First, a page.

Arizona returning to gold rush roots with bill making gold legal tender

Arizona is returning to its gold rush roots with a bill that would make precious metals legal currency.

The GOP-led Senate gave final approval Tuesday to the bill that could make Arizona the second state in the nation to recognize gold and silver as legal tender. If signed into law by Gov. Jan Brewer, the measure would take effect in 2014.

The state Department of Revenue opposed the measure. It passed in the House only after an amendment was added to exempt the department from having to accept gold or silver as tax payments.

The measure reflects a growing distrust of government-backed money amid the declining value of the dollar, according to proponents. Republican Rep. David Livingston of Peoria, a financial adviser who ushered the legislation through the House, said his clients were eager to tap into their gold and silver reserves.

But Democrats, who voted against the measure in the Senate and House, said it sends a false message to constituents that gold and silver are safer than traditional currency.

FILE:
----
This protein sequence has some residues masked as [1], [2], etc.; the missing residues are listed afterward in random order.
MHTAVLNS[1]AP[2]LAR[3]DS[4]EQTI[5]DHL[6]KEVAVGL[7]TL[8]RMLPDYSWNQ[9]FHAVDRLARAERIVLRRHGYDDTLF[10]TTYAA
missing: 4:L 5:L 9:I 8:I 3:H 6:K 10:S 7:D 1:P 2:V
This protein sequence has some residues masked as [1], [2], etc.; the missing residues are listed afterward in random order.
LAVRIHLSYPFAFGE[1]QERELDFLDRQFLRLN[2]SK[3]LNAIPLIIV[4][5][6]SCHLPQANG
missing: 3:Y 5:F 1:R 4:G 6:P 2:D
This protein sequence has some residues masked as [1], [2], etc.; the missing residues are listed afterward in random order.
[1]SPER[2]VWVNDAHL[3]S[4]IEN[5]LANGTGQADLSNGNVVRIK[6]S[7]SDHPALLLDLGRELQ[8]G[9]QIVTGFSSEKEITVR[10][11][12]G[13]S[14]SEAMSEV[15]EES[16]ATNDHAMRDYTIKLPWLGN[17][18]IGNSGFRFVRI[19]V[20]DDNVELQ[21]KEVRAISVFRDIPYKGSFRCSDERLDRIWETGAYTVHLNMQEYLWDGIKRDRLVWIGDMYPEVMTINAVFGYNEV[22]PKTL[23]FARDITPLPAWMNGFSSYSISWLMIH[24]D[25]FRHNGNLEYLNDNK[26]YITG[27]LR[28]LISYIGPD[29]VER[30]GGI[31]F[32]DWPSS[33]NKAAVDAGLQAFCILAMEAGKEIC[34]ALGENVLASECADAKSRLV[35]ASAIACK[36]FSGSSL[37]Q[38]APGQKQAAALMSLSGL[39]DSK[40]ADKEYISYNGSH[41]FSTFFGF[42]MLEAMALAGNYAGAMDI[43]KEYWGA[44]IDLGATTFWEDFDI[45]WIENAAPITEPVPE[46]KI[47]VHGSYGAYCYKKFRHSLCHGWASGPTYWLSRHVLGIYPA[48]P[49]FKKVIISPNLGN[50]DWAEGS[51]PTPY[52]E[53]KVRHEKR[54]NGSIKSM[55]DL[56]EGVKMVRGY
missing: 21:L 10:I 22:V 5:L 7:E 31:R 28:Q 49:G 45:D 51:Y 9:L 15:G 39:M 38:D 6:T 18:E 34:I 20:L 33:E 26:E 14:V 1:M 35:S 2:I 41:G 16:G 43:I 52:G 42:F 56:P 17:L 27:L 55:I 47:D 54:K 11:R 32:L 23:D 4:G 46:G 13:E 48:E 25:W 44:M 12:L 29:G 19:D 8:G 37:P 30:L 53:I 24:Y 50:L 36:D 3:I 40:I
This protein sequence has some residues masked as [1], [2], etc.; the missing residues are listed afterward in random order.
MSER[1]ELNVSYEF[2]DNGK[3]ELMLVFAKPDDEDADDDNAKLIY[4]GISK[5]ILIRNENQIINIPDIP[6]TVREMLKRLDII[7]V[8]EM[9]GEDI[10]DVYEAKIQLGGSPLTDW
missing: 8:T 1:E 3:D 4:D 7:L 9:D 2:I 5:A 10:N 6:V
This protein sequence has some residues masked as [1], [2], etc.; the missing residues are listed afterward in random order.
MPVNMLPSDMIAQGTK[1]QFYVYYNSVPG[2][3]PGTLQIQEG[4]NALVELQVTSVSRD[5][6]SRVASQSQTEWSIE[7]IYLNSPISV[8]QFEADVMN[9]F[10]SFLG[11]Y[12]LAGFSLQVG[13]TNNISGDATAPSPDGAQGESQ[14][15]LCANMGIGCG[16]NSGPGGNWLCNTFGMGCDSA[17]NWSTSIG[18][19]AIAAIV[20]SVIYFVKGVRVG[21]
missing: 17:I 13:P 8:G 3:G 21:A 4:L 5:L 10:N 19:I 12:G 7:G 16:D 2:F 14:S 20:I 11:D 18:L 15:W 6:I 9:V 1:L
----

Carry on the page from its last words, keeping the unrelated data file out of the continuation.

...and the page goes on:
"This is too extreme," Democratic Sen. Steve Gallardo of Phoenix said. "We don't need it."

Democratic Sen. Steve Farley of Tucson said the measure is unnecessary and would create long lines at businesses as store clerks inspect and weigh the gold and silver. The measure would allow the use of precious metals as money only when businesses agree to take them.

"Businesses are not clamoring for this, to say the least," Farley said. "This is basically growing the size and scope of government to create an entirely new currency system."

Farley noted that the price of gold saw a significant drop in early April, its biggest one-day plunge since 1983. He said allowing gold and silver as legal payment at grocery stores and other businesses would prove too unpredictable.

"Anybody who thinks gold or silver is a safe place to put your money had better think again," he said.

The Senate had previously passed Senate Bill 1439, but it was sent back for final approval after the House amendment passed.

Utah became the first state to allow gold or silver payments in 2011. Lawmakers in Minnesota, North Carolina, Idaho, South Carolina, Colorado and other states have debated copycat laws in recent years. The Maine Senate and House recently rejected a similar measure.

Gold-backed money fell out of favor during World War I because the U.S. and many other countries needed to print more cash to pay for the war. President Richard Nixon formally abandoned the gold standard in 1971.